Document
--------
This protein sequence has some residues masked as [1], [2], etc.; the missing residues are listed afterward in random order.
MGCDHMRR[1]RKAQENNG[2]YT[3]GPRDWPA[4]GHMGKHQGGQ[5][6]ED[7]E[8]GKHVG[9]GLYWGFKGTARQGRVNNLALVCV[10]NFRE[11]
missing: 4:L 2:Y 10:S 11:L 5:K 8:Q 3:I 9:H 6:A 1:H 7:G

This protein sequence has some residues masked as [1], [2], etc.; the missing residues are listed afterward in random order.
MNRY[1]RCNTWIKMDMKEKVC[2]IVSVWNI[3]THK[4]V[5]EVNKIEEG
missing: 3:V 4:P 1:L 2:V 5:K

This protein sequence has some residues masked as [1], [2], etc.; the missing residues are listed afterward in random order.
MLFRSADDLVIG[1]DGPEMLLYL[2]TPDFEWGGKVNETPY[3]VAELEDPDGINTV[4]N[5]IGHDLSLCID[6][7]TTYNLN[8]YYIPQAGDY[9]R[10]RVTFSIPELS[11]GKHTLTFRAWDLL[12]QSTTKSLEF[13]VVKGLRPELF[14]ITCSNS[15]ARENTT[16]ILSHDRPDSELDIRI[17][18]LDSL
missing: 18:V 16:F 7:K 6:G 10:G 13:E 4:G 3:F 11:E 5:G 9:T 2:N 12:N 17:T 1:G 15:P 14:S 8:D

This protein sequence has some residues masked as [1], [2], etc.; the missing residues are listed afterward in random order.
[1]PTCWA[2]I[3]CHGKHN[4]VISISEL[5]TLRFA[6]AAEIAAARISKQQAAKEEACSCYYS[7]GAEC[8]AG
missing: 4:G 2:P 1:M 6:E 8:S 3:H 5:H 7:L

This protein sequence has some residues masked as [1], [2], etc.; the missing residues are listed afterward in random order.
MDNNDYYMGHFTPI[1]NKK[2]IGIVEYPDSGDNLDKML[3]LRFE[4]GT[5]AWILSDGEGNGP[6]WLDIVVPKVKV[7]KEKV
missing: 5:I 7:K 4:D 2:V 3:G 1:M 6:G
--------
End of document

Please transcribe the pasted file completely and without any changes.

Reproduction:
This protein sequence has some residues masked as [1], [2], etc.; the missing residues are listed afterward in random order.
MGCDHMRR[1]RKAQENNG[2]YT[3]GPRDWPA[4]GHMGKHQGGQ[5][6]ED[7]E[8]GKHVG[9]GLYWGFKGTARQGRVNNLALVCV[10]NFRE[11]
missing: 4:L 2:Y 10:S 11:L 5:K 8:Q 3:I 9:H 6:A 1:H 7:G

This protein sequence has some residues masked as [1], [2], etc.; the missing residues are listed afterward in random order.
MNRY[1]RCNTWIKMDMKEKVC[2]IVSVWNI[3]THK[4]V[5]EVNKIEEG
missing: 3:V 4:P 1:L 2:V 5:K

This protein sequence has some residues masked as [1], [2], etc.; the missing residues are listed afterward in random order.
MLFRSADDLVIG[1]DGPEMLLYL[2]TPDFEWGGKVNETPY[3]VAELEDPDGINTV[4]N[5]IGHDLSLCID[6][7]TTYNLN[8]YYIPQAGDY[9]R[10]RVTFSIPELS[11]GKHTLTFRAWDLL[12]QSTTKSLEF[13]VVKGLRPELF[14]ITCSNS[15]ARENTT[16]ILSHDRPDSELDIRI[17][18]LDSL
missing: 18:V 16:F 7:K 6:G 10:G 13:E 4:G 3:F 11:E 5:G 9:T 2:N 12:N 17:T 1:G 15:P 14:S 8:D

This protein sequence has some residues masked as [1], [2], etc.; the missing residues are listed afterward in random order.
[1]PTCWA[2]I[3]CHGKHN[4]VISISEL[5]TLRFA[6]AAEIAAARISKQQAAKEEACSCYYS[7]GAEC[8]AG
missing: 4:G 2:P 1:M 6:E 8:S 3:H 5:H 7:L

This protein sequence has some residues masked as [1], [2], etc.; the missing residues are listed afterward in random order.
MDNNDYYMGHFTPI[1]NKK[2]IGIVEYPDSGDNLDKML[3]LRFE[4]GT[5]AWILSDGEGNGP[6]WLDIVVPKVKV[7]KEKV
missing: 5:I 7:K 4:D 2:V 3:G 1:M 6:G